Asteroid Belts are probably what most people think of when a ‘belt’ is mentioned. They consist of large chunks of rock, some of which can be hundreds of kilometres in diameter. They are often formed after the collision of two large objects. As such, they are not the sign of planetary formation but more planetary destruction.

map (500×500)
A lone ring around Eperso, an M0 V star.

Asteroid belts, since they consist of millions of discrete objects, are displayed using a pseudo-random generator which allows the position of each ‘rock’ and major planetoid to be shown according to the current time.

Animated view of an asteroid belt over time

Objects closer to the star orbit faster than those further from the star, so it’s not possible to simply create a map of the belt and rotate that as a single object.

We don’t store the position of each object, but use procedural generation to randomly generate each object in the right position according to the current simulation time. At low resolutions only the largest objects are shown, at higher resolutions more of the smaller objects are displayed.

As with everything in WorldGen, all asteroid orbits are perfectly circular.


An Asteroid Belt may contain one or more ‘planetoids’. These are treated internally as Moons, but they directly orbit the star. They represent the largest objects within the belt, and will often belong to the Small Body Group. Note that all the undefined objects in the Belt are assumed to belong to the Small Body Group, but most of them are small.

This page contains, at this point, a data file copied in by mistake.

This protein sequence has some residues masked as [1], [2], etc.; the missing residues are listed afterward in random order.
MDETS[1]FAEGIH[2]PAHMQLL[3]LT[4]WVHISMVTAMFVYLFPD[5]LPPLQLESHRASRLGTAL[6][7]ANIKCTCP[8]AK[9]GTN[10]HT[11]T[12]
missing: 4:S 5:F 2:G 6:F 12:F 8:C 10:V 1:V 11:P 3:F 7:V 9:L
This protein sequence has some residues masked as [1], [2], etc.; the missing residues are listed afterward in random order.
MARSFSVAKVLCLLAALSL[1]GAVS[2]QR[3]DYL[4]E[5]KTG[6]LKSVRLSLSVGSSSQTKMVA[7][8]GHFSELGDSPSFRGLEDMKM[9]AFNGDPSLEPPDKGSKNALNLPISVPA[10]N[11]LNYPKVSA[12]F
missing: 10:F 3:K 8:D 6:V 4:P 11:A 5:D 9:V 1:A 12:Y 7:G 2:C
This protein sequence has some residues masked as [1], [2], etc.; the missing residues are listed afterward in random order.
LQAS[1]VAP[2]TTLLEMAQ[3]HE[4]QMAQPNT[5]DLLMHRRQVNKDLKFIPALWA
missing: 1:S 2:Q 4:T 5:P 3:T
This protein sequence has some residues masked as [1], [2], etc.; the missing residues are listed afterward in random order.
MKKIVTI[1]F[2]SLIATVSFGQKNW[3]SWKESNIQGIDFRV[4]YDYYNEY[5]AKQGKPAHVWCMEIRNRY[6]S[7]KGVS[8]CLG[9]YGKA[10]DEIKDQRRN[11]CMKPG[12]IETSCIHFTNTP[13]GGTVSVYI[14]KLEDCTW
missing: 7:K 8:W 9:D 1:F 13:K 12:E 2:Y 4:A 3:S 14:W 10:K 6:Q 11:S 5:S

Note that apart from the named planetoids, there is no way to get information on individual objects within the belt – they are generated entirely for the purposes of the image.

Vulcanian Belt

A Vulcanian Belt is an an asteroid belt that has a large proportion of heavy metals. Often found close to a star, they are often hot and difficult to mine. There’s not much difference between a Vulcanian Belt and a plain Asteroid Belt, except in the type of resources that are likely to be found there – a higher proportion of heavy metals and radioactive materials.

Metallic Belt

An even more extreme version of a Vulcanian Belt, a Metallic Belt is quite rare. They almost entirely consist of actual metals – iron and other elements, and may be rich in elements such as gold and uranium. They are only found in high metallicity star systems.

Ice Belt

Ice Belts are found in the outer reaches of a star system, beyond the snow line. Like an asteroid belt, they consist of discrete objects that orbit in a large zone around the star. Since they tend to be more distant, the volume covered tends to be far more extensive, and the gaps between individual objects far more immense. In our solar system, the Kuiper Belt would be an Ice Belt.